Now we're all busy looking for little flowers and plants that we'd never even noticed before today. Soon we cross the creek and head up the hill through the meadow. Seems like all of us have a lot of questions. What is this, Teacher? What is that, Teacher? Can we use this? Is this good to eat? Why does this flower have a big bulb on it? Or sometimes she'll ask, when she discovers something she thinks we should know about, "Do you all know what this is?" We talk and laugh and have a lot of fun as we hunt for things and then lay them carefully in the market basket swinging from Teacher's arm.

Soon its lunchtime and we head back down the hill towards the creek to our favorite lunch spot at the big rock. While we're eating Teacher asks us to notice the rocks and the little pool and the shape and color of things in the creek and how we all look sitting around here together. She says tomorrow she'd like each of us to draw a picture of our lunch today here by the creek. I guess it would make a nice picture. Maybe we'll pick out the better ones to take to the Fair. After lunch, and of course, after we catch a minnow or two for the fish bowl, we head up the bank again across the dirt road. But by this time we're way down by the church cemetery. Then we walk up towards the school.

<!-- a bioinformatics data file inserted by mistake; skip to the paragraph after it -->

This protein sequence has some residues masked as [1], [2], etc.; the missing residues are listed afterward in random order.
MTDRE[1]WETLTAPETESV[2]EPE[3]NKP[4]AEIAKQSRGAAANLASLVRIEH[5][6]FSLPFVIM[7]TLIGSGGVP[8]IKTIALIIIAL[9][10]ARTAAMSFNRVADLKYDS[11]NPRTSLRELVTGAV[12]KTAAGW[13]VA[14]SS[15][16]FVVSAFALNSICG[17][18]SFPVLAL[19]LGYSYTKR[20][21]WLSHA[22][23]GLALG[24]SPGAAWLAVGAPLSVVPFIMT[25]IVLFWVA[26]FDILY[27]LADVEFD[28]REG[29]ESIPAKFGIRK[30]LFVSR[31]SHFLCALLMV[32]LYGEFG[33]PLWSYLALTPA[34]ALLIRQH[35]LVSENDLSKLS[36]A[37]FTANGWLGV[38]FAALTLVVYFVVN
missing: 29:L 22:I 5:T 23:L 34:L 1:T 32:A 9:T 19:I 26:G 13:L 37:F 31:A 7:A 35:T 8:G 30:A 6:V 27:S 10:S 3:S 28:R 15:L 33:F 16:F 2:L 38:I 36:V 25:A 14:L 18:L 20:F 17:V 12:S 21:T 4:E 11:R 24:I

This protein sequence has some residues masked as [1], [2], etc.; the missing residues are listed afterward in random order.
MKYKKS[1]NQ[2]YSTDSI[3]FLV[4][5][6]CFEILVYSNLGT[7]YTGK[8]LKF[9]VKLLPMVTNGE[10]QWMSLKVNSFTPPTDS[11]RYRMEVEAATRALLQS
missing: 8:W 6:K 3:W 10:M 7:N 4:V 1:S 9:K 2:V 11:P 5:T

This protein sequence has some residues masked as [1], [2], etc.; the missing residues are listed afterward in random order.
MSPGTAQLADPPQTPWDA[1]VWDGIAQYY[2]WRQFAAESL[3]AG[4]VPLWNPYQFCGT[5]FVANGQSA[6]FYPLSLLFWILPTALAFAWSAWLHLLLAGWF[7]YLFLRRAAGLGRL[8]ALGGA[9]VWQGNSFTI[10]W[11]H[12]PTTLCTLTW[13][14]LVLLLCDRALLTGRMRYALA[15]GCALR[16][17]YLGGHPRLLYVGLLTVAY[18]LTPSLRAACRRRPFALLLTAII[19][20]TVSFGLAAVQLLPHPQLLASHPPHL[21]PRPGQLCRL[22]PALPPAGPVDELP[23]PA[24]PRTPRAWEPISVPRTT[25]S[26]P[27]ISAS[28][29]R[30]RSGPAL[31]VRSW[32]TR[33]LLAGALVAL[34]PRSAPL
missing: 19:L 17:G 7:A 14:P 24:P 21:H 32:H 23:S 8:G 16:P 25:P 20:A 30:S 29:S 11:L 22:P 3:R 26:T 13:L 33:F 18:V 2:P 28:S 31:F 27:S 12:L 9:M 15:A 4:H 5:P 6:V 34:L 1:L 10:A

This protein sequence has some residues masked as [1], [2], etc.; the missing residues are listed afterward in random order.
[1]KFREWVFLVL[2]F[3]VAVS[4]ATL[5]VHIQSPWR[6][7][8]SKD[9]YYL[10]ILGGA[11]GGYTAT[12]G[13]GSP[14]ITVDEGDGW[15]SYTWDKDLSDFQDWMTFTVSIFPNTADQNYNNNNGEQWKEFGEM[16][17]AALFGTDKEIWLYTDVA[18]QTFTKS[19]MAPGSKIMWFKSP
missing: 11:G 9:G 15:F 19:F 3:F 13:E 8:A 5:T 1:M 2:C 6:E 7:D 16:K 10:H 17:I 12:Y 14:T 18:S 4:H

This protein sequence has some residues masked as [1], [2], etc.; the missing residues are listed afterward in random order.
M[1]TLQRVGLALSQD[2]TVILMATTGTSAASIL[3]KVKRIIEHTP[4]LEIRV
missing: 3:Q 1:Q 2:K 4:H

We're all pretty tired as we trudge up the hill. I think Teacher's tired too, but she also seems quite pleased with what we've gathered today. Tomorrow we'll begin reading about every thing we've found and then carefully mount them and write the name under each one and tell something interesting about it.

"Shhhh-everyone be quiet," Teacher says suddenly. "I think there's a robin building a nest in that big apple tree up there by the woodshed. Find some place to sit down and we'll watch her for awhile." As we sit there on rocks and tree stumps, we watch the mother robin fly up and down, up and down, gathering dried bits of grass and pine needles or whatever she finds suitable to build her nest for the soon-to-be baby robins. "We'll keep an eye on them all spring," Teacher says, "but now I think we'd better get back up to the school house."

When we get there I slide into by desk and, golly, it feels good just to sit in my desk seat a few minutes.

"I hope you've had fun today," Teacher says, "but you'd all better get to bed early tonight because we have a lot of work to do tomorrow."

After Teacher dismisses us I start down the hill towards home. The sun is still bright and the air warm, but I don't think I'll stop to play at the creek this afternoon 'cause I've been outside all day, just as I wanted.

Gee, Tinker, you sure missed a fun day.

2002, Roland Barr Bentley